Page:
Image result for rainbow in a storm

A Broken Bow Moment

Last week the kids and I were reading about Nephi’s broken bow. Everyone in this scripture account other than Nephi was complaining. I can imagine it. They are far from home, they are tired, they are hungry. And the last bow just broke. “This is awful!” they probably said. “It’s not fair! How could you have let this happen? Why me?” Not Nephi though. Nephi simply went to find some wood and made himself a new bow. Then he went to his father with the Liahona and asked, “Father, which way should I go?” Everyone has broken bow moments. It’s when things go wrong. We can either whine and complain and toss ourselves on the bed, or we can be like Nephi.

Two nights ago I brought Scott up to Tollgate Canyon near Park City for a surprise, romantic getaway in a rustic cabin in the middle of nowhere. I was following the directions up these long stretches of abandoned roads, and the snow was getting deeper and deeper. Suddenly it was too deep. Our tires were spinning. The car was stuck. I had been told by the cabin manager that I would need four wheel drive (which we had) but what I didn’t know is that four wheel drive wouldn’t cut it in the wet snow from that day. We needed chains or snow tires, which we didn’t have. Scott and I got out of the car and dug the snow out around the tires. We took turns pushing the car. Nothing.

Luckily, a few minutes after we had decided this challenge was beyond us, one of the few neighbors on the mountain came driving up the road. She had tow ropes. Then another neighbor came by with a truck and snow plow, and he was able to pull us out. It was getting pretty late at that point. The light was leaving and the snow was falling. We had to decide what to do. I was cold and wet and frustrated. But I really wanted to stay at this romantic cabin. I looked at Scott–“What should we do?” He didn’t hesitate. “Let’s go get some chains!” he said.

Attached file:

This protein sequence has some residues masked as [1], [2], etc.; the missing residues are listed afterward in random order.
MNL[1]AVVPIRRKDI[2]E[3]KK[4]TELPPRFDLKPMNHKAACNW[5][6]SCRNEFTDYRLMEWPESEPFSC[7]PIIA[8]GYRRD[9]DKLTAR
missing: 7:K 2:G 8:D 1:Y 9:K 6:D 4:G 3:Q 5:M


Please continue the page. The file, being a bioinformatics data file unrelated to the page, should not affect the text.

We drove to the Walmart in Park City and walked to their chain section. We searched through all the options for a good 30 minutes. They didn’t have our size. By now it was 7:30 p.m. We hadn’t had dinner and it was officially dark. “Should we just throw in the towel and go stay at some other hotel?” I said. But Scott wasn’t ready to give up. He knew I had worked hard to plan this weekend. He jumped on the phone and called an auto parts store in Salt Lake, 30 minutes away, and asked if they had chains that were the right size for our car. They did. “Let’s call it an adventure,” he said. Like Nephi, he just figured out what needed to be done and pointed us in that direction.